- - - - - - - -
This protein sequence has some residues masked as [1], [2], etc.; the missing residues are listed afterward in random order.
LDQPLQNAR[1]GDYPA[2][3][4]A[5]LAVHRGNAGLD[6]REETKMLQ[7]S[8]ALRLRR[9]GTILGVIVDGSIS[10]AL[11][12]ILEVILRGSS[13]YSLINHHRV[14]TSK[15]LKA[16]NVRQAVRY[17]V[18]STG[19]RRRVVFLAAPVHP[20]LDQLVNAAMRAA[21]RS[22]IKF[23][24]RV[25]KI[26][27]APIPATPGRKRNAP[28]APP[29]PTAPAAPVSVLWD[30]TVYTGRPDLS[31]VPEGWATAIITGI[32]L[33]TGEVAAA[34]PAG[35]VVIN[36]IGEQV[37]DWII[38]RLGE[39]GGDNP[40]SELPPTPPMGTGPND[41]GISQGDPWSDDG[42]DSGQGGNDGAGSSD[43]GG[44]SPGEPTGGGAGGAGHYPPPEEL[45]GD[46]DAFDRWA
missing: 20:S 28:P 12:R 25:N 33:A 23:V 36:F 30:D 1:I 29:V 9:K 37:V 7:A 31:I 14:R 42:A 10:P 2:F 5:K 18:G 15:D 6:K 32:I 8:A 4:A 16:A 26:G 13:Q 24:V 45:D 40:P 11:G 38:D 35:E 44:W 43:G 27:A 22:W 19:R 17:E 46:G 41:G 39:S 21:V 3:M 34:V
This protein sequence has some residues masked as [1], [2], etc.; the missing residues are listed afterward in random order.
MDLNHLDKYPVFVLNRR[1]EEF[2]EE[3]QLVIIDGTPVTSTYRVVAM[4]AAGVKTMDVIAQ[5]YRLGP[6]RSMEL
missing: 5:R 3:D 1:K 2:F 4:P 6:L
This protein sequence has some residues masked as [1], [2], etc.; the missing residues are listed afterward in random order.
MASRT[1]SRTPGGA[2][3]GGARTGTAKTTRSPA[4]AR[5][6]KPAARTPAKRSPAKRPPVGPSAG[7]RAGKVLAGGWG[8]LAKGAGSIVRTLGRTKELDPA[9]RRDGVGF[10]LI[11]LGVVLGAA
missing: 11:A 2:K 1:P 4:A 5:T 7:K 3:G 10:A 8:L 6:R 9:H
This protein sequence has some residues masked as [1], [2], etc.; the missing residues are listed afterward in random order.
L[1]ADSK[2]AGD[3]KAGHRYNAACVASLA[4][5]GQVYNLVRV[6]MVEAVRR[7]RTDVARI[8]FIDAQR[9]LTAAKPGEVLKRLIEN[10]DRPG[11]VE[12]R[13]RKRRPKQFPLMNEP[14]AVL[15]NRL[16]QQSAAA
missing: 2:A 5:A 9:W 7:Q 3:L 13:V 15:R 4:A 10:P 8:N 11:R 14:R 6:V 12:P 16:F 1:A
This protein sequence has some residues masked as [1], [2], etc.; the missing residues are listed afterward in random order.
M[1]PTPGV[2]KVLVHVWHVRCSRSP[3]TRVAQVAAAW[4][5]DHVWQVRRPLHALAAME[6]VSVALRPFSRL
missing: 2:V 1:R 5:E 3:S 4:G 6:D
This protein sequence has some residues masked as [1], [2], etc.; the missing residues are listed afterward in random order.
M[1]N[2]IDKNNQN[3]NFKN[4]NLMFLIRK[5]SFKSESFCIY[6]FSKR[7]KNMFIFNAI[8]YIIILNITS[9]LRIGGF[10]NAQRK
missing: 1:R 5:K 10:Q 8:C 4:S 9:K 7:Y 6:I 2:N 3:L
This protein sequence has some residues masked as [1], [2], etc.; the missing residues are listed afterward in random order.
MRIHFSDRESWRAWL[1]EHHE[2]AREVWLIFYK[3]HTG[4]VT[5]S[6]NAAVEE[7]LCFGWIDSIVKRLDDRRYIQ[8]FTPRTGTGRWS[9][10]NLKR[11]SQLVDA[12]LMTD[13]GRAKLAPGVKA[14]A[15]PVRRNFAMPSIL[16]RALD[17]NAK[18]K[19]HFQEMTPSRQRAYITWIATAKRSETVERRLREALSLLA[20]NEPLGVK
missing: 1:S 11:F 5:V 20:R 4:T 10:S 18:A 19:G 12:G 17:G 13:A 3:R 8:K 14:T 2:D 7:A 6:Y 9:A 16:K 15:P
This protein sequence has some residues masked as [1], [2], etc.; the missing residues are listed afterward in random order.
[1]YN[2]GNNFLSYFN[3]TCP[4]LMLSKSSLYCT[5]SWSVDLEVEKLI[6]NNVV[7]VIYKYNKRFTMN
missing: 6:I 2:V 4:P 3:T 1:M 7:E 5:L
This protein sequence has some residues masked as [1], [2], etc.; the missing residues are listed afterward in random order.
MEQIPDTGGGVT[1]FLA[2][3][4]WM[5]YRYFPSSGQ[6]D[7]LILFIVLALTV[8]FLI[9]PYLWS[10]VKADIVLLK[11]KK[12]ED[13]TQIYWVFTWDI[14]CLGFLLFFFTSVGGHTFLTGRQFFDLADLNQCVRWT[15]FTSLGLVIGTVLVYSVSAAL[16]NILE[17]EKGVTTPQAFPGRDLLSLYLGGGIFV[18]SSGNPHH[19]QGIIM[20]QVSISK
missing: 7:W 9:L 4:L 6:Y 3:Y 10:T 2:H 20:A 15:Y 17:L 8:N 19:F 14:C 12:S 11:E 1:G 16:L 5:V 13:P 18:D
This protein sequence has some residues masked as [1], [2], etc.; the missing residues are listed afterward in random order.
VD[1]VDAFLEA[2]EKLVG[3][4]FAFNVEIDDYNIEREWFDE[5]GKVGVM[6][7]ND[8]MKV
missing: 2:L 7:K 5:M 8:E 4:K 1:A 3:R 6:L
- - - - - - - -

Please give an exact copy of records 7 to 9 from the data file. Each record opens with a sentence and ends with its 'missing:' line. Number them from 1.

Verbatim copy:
This protein sequence has some residues masked as [1], [2], etc.; the missing residues are listed afterward in random order.
MRIHFSDRESWRAWL[1]EHHE[2]AREVWLIFYK[3]HTG[4]VT[5]S[6]NAAVEE[7]LCFGWIDSIVKRLDDRRYIQ[8]FTPRTGTGRWS[9][10]NLKR[11]SQLVDA[12]LMTD[13]GRAKLAPGVKA[14]A[15]PVRRNFAMPSIL[16]RALD[17]NAK[18]K[19]HFQEMTPSRQRAYITWIATAKRSETVERRLREALSLLA[20]NEPLGVK
missing: 1:S 11:F 5:V 20:R 4:T 10:S 18:A 19:G 12:G 17:G 13:A 3:R 8:K 14:T 2:D 7:A 6:Y 9:A 16:K 15:P
This protein sequence has some residues masked as [1], [2], etc.; the missing residues are listed afterward in random order.
[1]YN[2]GNNFLSYFN[3]TCP[4]LMLSKSSLYCT[5]SWSVDLEVEKLI[6]NNVV[7]VIYKYNKRFTMN
missing: 6:I 2:V 4:P 3:T 1:M 7:E 5:L
This protein sequence has some residues masked as [1], [2], etc.; the missing residues are listed afterward in random order.
MEQIPDTGGGVT[1]FLA[2][3][4]WM[5]YRYFPSSGQ[6]D[7]LILFIVLALTV[8]FLI[9]PYLWS[10]VKADIVLLK[11]KK[12]ED[13]TQIYWVFTWDI[14]CLGFLLFFFTSVGGHTFLTGRQFFDLADLNQCVRWT[15]FTSLGLVIGTVLVYSVSAAL[16]NILE[17]EKGVTTPQAFPGRDLLSLYLGGGIFV[18]SSGNPHH[19]QGIIM[20]QVSISK
missing: 7:W 9:L 4:L 6:Y 3:Y 10:T 2:H 20:A 15:Y 17:L 8:N 19:F 14:C 12:S 11:E 1:G 16:L 5:V 13:P 18:D